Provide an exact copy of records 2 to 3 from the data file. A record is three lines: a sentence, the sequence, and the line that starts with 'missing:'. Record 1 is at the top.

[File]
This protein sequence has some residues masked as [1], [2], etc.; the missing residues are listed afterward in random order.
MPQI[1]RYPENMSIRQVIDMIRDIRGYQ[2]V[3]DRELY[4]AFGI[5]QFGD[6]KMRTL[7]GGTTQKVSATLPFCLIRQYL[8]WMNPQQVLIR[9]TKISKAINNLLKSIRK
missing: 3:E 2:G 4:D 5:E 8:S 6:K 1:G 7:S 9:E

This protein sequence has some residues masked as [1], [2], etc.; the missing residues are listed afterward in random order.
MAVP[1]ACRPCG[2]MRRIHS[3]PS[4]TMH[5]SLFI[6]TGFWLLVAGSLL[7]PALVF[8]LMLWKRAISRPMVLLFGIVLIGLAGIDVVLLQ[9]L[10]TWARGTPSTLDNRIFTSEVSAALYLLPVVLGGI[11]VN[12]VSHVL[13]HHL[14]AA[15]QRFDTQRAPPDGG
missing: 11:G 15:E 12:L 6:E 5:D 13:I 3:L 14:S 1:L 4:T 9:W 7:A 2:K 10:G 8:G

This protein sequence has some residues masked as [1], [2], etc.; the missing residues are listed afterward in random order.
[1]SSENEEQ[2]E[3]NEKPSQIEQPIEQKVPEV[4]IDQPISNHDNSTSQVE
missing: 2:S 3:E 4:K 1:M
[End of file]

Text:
This protein sequence has some residues masked as [1], [2], etc.; the missing residues are listed afterward in random order.
MAVP[1]ACRPCG[2]MRRIHS[3]PS[4]TMH[5]SLFI[6]TGFWLLVAGSLL[7]PALVF[8]LMLWKRAISRPMVLLFGIVLIGLAGIDVVLLQ[9]L[10]TWARGTPSTLDNRIFTSEVSAALYLLPVVLGGI[11]VN[12]VSHVL[13]HHL[14]AA[15]QRFDTQRAPPDGG
missing: 11:G 15:E 12:L 6:E 5:D 13:I 3:L 14:S 1:L 4:T 9:W 7:A 2:K 10:G 8:G

This protein sequence has some residues masked as [1], [2], etc.; the missing residues are listed afterward in random order.
[1]SSENEEQ[2]E[3]NEKPSQIEQPIEQKVPEV[4]IDQPISNHDNSTSQVE
missing: 2:S 3:E 4:K 1:M